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Australia and the US agree to collaborate on quantum technology

Australia and the United States have formally agreed to collaborate on quantum technology, committing themselves to sharing knowledge, protecting sensitive technologies, and empowering industry.

The two nations signed a declaration of intent on Friday, recognising that “critical emerging technology” presents significant opportunities for economic prosperity and security.

This is due to the recognition of quantum tech as a “critical technology” this week by the federal government, which has committed to developing and protecting it as one of nine priority technologies identified to increase state support and national security control.

Areas of cooperation will be achieved by elevating the quantum in bilateral agreements and by convening regular meetings of senior government officials in a “Quantum Policy Dialogue”, the details of which have yet to be determined.

Minister of Science and Technology and Defence Industry Melissa Price issued a statement on Friday hailing the cooperation. Ms. Price has held the Defence Industry portfolio for several years and was turned over to Science and Technology in a division of the Industry portfolio in August.

Minister for Science and Technology and the Defence Industry Melissa Price

“Quantum technologies will help us overcome significant challenges that current computers struggle to solve, will help make our day-to-day lives safer and more convenient, and create more secure communications technologies,” she said.

Under the agreement, Australia and the United States will explore new theoretical applications of quantum technology and work to translate research into meaningful practical applications of mutual benefit.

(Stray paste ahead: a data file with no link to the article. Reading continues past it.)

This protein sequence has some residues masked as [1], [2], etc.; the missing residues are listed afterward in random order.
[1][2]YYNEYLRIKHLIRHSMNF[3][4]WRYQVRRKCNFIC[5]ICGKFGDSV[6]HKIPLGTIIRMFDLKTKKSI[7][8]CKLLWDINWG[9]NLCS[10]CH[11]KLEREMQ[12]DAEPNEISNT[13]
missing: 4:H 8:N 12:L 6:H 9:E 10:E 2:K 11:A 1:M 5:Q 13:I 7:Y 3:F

National security is also at the heart of the deal, with the two nations pledging to “protect sensitive technologies for which there are national security implications.”

Australia and the US will similarly build a “trusted global quantum marketplace and necessary secure supply chain through the engagement of the private sector and industrial consortia.”

In the United States, the Biden administration has committed $180 billion to “the R&D industries of the future,” including quantum computing.

President Biden’s Science Advisor and Director of the Science and Technology Policy Office of the White House, Dr. Eric Lander, signed the Australian-US joint declaration in Washington on Wednesday.

“I am delighted to affirm the United States and Australia’s commitment to work together to develop a healthy international marketplace for quantum technologies and grow the workforce for this emerging area,” he said.

He further commented the statement would see the two nations continue to develop a “healthy international marketplace for quantum technologies and grow the workforce”.

Melissa Price said the agreement builds on Australia’s already strong strategic science and technology partnership with the US.

“As a critical technology that will shape our world for years to come, quantum technology offers incredible opportunities for Australia and the US,” she said.

Expanding this collaboration through quantum science research, technology and innovation promises to deepen our bonds of friendship and understanding, strengthen our economy, and contribute to global knowledge of science and technology.

Matthew Giannelis

Secondary editor and executive officer at Tech Business News. Contracting as an IT support engineer for 20 years Matthew has a passion for sharing his knowledge of the technology industry.

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